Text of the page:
Congratulations on your NYC apartment! As you prepare for your move, keep in mind that you’ll need to set up utilities for your Manhattan home. Here’s what you need to know to get your electric, gas, water, cable, and other utilities up and running:
Manhattan Service Providers
Different utilities have different providers. Depending on your location, you may have more options.
Consolidated Edison or “Con Ed” powers Manhattan, providing power to approximately 10 million people in NYC. Your landlord or super will be able to provide you with details. Since Con Ed provides electricity to all of Manhattan, the company usually takes care of billing your apartment or condo on its own. You’ll receive a bill in the mail, and you can setup online payments after your first month.
Con Ed also provides gas to Manhattan residents. You’ll be billed in the same manner as electric, provided your apartment or condo requires gas. Some units use electric heat and ovens. Others have gas heat and/or gas stoves. Depending on your home, you may or may not have a gas bill.
The NYC Department of Environmental Protection provides water for all five boroughs of NYC. Many landlords and property owners provide water as part of the rent. Check with your landlord or super to see if there is an additional fee for water. As a tenant, you should not need to visit the NYC Department of Environmental Protection for water service. Only property owners typically deal with this organization.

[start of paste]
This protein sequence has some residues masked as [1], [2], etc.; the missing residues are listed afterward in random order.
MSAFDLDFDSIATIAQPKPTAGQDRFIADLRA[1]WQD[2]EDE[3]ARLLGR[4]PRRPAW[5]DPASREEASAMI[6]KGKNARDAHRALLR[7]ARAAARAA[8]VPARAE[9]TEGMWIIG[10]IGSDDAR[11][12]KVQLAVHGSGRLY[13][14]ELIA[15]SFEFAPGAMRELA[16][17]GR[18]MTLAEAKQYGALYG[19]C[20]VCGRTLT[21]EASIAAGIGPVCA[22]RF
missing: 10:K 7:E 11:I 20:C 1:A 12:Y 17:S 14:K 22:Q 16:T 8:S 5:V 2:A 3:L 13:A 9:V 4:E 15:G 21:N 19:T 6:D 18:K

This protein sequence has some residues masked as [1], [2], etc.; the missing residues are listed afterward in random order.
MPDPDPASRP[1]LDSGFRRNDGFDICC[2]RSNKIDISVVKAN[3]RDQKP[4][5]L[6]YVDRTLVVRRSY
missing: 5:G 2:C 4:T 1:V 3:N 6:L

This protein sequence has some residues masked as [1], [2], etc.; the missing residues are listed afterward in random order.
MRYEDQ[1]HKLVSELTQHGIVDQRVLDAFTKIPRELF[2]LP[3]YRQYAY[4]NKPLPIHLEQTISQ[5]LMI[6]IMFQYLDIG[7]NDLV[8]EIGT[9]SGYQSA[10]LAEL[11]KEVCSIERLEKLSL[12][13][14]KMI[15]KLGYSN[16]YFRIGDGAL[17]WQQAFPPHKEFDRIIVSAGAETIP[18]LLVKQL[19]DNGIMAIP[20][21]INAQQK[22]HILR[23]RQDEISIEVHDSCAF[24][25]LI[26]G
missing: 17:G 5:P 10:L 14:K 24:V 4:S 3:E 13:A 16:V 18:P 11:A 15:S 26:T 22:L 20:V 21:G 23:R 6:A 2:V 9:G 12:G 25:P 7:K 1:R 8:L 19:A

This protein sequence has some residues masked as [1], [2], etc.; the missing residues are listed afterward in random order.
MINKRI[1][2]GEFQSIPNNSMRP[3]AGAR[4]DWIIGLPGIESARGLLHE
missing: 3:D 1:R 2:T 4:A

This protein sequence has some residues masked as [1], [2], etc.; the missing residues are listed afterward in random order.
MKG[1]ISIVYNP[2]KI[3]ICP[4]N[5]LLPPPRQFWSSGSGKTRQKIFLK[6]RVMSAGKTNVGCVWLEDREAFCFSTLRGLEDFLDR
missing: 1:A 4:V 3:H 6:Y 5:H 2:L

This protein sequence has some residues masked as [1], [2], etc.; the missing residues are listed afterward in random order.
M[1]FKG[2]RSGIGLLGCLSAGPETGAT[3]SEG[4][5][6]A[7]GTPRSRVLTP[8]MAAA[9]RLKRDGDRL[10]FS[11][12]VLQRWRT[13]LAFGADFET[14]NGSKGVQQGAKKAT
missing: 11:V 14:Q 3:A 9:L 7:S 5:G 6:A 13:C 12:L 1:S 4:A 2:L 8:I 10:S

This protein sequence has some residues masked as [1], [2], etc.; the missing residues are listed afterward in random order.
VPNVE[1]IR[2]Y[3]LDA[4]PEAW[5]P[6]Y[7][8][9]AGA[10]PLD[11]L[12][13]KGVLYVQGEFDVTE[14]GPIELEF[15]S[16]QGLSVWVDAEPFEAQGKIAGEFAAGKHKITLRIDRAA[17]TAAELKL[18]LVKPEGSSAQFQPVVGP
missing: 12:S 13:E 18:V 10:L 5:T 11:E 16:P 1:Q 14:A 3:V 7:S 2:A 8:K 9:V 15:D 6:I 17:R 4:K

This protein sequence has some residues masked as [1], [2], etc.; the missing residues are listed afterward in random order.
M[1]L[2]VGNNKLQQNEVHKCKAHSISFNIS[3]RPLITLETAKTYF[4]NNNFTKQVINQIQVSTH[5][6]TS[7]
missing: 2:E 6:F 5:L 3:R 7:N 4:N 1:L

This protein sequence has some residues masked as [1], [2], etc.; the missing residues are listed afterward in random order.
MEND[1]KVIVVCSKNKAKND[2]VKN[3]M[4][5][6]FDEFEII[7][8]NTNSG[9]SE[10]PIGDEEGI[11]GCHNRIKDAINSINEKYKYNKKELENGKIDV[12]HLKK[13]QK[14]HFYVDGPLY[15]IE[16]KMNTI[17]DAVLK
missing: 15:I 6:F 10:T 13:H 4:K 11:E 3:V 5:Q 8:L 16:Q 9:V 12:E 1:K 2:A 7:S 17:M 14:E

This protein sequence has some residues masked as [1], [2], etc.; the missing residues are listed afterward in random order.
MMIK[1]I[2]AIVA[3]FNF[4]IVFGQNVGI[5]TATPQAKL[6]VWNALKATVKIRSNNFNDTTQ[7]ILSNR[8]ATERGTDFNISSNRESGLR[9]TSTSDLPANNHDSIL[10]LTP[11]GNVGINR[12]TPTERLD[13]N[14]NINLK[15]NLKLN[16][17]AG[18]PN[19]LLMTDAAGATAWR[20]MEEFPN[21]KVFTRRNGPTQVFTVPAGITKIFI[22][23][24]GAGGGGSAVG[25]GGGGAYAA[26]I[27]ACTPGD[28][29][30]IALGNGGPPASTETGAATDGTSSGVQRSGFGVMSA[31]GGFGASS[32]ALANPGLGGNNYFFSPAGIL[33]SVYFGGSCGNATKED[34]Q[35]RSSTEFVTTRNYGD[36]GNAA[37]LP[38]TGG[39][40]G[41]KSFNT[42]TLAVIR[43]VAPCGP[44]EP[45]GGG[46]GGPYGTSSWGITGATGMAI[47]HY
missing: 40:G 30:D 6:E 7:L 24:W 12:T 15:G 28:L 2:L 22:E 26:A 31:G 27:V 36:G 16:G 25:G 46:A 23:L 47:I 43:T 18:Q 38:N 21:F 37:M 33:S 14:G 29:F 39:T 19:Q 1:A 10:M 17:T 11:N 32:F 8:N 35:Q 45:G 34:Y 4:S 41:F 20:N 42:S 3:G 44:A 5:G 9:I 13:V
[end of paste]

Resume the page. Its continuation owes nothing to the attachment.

You have many choices for a cable provider in Manhattan. Spectrum (formerly known as Time Warner) and Cablevision are the main providers in Manhattan, and they provide cable, Internet, and landline phone services. If you’re looking for television only, some landlords allow you to use a satellite company like Dish or DirecTV.
Along with Spectrum and Cablevision (also known as Optimum), Verizon Fios and Xfinity are two major providers of Internet service in Manhattan. Internet may be installed as part of your cable package, or you will need to have it set up separately if you do not have cable or use a different provider for cable and Internet.
The definition of a utility continues to evolve. It used to just mean electric, gas, and water. But Internet is now a near necessity, and you may find other city necessities warrant a monthly budget. Things like your MetroCard, bike rental, car parking, and other costs can add to your monthly cost of living.
Shutting off or transferring utilities
If you’re moving out of one Manhattan apartment to another, make sure to call your utility companies and let them know about your move. Often, they will be able to transfer all your billing preferences to your new home. They’ll also be able to shut off your responsibility for the utilities as of your move-out date. This is very important if you want to avoid paying utilities for two properties.